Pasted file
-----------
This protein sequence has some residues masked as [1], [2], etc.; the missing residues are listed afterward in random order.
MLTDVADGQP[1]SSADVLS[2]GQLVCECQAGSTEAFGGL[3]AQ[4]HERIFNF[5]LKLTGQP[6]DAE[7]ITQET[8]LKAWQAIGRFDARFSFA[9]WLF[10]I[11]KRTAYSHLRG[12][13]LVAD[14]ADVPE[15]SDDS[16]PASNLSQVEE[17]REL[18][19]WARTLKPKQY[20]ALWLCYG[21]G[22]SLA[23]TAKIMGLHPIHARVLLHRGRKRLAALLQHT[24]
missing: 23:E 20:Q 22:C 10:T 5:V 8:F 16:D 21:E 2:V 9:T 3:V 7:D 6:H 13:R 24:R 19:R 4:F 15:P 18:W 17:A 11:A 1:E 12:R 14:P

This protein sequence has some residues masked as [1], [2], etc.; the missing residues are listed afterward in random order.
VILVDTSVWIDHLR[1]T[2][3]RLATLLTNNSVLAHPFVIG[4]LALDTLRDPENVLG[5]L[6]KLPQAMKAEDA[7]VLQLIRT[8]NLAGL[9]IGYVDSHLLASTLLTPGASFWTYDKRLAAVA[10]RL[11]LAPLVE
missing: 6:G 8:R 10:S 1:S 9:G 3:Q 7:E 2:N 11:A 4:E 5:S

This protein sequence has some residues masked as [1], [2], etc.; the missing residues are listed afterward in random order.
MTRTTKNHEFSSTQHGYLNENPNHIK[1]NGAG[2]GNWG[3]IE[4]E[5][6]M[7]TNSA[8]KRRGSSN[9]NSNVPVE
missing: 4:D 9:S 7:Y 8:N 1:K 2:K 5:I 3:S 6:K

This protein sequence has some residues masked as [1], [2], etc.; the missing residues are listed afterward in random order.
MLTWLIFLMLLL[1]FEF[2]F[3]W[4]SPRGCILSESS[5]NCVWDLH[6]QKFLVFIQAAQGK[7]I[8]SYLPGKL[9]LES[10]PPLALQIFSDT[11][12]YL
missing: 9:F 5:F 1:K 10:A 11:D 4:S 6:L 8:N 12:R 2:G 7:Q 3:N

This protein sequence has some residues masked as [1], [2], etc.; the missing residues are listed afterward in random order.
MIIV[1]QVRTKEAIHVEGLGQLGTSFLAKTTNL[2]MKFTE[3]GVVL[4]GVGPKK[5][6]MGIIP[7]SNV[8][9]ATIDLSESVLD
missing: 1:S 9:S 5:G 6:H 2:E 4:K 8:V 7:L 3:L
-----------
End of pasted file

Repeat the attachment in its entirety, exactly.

This protein sequence has some residues masked as [1], [2], etc.; the missing residues are listed afterward in random order.
MLTDVADGQP[1]SSADVLS[2]GQLVCECQAGSTEAFGGL[3]AQ[4]HERIFNF[5]LKLTGQP[6]DAE[7]ITQET[8]LKAWQAIGRFDARFSFA[9]WLF[10]I[11]KRTAYSHLRG[12][13]LVAD[14]ADVPE[15]SDDS[16]PASNLSQVEE[17]REL[18][19]WARTLKPKQY[20]ALWLCYG[21]G[22]SLA[23]TAKIMGLHPIHARVLLHRGRKRLAALLQHT[24]
missing: 23:E 20:Q 22:C 10:T 5:V 8:F 16:D 21:E 2:V 9:T 3:V 7:D 6:H 13:R 24:R 19:R 4:F 15:P 18:W 17:A 11:A 1:E 12:R 14:P

This protein sequence has some residues masked as [1], [2], etc.; the missing residues are listed afterward in random order.
VILVDTSVWIDHLR[1]T[2][3]RLATLLTNNSVLAHPFVIG[4]LALDTLRDPENVLG[5]L[6]KLPQAMKAEDA[7]VLQLIRT[8]NLAGL[9]IGYVDSHLLASTLLTPGASFWTYDKRLAAVA[10]RL[11]LAPLVE
missing: 6:G 8:R 10:S 1:S 9:G 3:Q 7:E 2:N 11:A 4:E 5:S

This protein sequence has some residues masked as [1], [2], etc.; the missing residues are listed afterward in random order.
MTRTTKNHEFSSTQHGYLNENPNHIK[1]NGAG[2]GNWG[3]IE[4]E[5][6]M[7]TNSA[8]KRRGSSN[9]NSNVPVE
missing: 4:D 9:S 7:Y 8:N 1:K 2:K 5:I 3:S 6:K

This protein sequence has some residues masked as [1], [2], etc.; the missing residues are listed afterward in random order.
MLTWLIFLMLLL[1]FEF[2]F[3]W[4]SPRGCILSESS[5]NCVWDLH[6]QKFLVFIQAAQGK[7]I[8]SYLPGKL[9]LES[10]PPLALQIFSDT[11][12]YL
missing: 9:F 5:F 1:K 10:A 11:D 4:S 6:L 8:N 12:R 2:G 7:Q 3:N

This protein sequence has some residues masked as [1], [2], etc.; the missing residues are listed afterward in random order.
MIIV[1]QVRTKEAIHVEGLGQLGTSFLAKTTNL[2]MKFTE[3]GVVL[4]GVGPKK[5][6]MGIIP[7]SNV[8][9]ATIDLSESVLD
missing: 1:S 9:S 5:G 6:H 2:E 4:K 8:V 7:L 3:L